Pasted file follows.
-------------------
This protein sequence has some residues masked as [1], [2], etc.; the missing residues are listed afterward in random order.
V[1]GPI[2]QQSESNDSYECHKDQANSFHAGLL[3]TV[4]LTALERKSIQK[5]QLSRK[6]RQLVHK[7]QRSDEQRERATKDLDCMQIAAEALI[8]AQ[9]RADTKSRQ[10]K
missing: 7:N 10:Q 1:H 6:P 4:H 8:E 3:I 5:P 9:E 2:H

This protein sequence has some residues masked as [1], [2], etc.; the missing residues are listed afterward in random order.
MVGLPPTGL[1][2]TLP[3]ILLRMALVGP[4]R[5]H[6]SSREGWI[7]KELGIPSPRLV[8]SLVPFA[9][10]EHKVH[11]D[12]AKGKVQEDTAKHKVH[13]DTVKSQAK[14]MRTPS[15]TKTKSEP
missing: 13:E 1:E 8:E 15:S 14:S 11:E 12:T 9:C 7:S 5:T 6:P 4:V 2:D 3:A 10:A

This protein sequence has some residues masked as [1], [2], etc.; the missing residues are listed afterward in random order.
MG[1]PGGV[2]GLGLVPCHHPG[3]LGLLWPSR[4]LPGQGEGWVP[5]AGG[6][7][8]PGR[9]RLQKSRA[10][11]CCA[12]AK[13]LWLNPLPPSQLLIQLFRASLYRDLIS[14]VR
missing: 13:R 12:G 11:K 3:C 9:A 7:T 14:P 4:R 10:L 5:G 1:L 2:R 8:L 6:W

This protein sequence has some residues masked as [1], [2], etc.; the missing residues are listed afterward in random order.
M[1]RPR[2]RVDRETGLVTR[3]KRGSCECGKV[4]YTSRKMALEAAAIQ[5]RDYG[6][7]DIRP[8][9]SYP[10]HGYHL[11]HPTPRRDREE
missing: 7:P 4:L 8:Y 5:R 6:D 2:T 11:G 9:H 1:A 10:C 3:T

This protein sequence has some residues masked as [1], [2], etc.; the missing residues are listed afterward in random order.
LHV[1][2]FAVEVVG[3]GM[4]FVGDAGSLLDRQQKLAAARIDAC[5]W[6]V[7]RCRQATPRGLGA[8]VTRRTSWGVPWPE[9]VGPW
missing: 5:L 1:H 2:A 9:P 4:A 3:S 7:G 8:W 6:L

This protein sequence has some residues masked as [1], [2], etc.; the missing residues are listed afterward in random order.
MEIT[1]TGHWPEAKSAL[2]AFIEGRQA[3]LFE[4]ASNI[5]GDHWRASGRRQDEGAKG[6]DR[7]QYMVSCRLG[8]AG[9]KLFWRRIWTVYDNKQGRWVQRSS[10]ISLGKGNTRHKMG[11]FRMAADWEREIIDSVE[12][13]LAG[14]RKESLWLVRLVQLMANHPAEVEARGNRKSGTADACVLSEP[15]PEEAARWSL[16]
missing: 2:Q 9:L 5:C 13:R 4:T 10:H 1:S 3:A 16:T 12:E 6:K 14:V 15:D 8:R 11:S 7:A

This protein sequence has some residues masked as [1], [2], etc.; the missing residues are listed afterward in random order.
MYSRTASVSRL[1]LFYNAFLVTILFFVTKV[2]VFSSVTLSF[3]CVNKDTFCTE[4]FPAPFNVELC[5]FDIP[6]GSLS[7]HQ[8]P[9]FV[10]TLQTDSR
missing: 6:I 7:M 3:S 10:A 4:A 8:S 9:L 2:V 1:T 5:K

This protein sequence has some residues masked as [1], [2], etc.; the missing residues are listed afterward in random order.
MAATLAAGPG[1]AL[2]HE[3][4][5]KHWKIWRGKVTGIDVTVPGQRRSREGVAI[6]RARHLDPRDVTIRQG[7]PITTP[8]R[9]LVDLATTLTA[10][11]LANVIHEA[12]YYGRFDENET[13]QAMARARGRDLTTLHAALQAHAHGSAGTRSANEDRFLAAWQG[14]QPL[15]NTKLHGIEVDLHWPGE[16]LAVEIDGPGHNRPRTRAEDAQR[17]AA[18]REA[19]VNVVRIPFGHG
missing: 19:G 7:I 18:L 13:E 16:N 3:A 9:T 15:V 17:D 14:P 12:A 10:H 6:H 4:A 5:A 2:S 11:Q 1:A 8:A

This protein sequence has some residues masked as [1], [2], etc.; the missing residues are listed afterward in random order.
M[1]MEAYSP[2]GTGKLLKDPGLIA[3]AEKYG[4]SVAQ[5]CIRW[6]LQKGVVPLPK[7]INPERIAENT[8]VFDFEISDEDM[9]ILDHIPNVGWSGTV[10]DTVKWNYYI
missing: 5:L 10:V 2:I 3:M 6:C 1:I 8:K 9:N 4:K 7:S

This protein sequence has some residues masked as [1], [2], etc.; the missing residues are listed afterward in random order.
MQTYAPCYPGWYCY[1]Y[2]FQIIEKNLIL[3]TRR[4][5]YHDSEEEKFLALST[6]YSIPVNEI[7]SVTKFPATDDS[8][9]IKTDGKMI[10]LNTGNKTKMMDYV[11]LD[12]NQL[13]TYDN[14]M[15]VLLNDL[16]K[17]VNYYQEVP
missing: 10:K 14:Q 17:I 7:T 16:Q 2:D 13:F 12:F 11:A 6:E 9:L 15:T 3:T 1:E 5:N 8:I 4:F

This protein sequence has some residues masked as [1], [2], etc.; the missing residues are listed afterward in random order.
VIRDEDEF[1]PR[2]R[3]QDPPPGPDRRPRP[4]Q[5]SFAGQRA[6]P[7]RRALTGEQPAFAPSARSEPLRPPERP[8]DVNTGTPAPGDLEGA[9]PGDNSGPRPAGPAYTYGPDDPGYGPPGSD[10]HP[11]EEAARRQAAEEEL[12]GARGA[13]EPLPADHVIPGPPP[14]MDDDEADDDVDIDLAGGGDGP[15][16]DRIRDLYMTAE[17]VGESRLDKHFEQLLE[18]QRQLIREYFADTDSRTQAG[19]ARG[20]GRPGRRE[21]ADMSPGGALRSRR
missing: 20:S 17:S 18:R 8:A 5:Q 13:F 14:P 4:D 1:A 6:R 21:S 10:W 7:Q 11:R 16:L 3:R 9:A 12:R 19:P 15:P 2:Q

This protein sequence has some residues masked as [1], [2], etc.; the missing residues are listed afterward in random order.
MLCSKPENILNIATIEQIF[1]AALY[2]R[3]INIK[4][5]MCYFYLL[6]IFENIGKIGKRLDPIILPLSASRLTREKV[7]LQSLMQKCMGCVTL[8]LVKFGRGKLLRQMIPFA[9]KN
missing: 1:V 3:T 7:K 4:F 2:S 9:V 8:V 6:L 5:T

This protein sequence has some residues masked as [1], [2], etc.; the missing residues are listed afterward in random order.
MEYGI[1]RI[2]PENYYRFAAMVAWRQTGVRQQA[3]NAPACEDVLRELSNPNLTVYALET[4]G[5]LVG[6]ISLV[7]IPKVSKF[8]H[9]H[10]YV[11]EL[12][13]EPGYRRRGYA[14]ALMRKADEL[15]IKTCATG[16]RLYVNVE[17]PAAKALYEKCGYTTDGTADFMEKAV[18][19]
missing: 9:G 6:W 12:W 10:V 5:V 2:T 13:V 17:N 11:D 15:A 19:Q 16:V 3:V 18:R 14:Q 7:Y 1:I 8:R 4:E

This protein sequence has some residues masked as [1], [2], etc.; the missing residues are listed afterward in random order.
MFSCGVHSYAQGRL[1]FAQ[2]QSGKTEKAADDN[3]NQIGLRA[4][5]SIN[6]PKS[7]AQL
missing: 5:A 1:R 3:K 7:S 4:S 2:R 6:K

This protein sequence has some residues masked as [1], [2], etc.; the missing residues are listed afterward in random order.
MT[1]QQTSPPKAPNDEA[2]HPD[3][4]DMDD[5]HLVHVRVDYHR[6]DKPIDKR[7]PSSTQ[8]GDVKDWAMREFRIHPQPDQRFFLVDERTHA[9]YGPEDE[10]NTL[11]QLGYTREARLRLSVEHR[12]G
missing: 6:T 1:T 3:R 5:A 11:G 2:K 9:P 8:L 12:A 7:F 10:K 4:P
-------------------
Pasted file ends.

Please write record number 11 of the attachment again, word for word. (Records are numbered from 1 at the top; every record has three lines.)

This protein sequence has some residues masked as [1], [2], etc.; the missing residues are listed afterward in random order.
VIRDEDEF[1]PR[2]R[3]QDPPPGPDRRPRP[4]Q[5]SFAGQRA[6]P[7]RRALTGEQPAFAPSARSEPLRPPERP[8]DVNTGTPAPGDLEGA[9]PGDNSGPRPAGPAYTYGPDDPGYGPPGSD[10]HP[11]EEAARRQAAEEEL[12]GARGA[13]EPLPADHVIPGPPP[14]MDDDEADDDVDIDLAGGGDGP[15][16]DRIRDLYMTAE[17]VGESRLDKHFEQLLE[18]QRQLIREYFADTDSRTQAG[19]ARG[20]GRPGRRE[21]ADMSPGGALRSRR
missing: 20:S 17:S 18:R 8:A 5:Q 13:F 14:P 4:D 1:A 6:R 21:S 10:W 7:Q 11:R 16:L 3:R 9:A 12:R 19:P 15:P 2:Q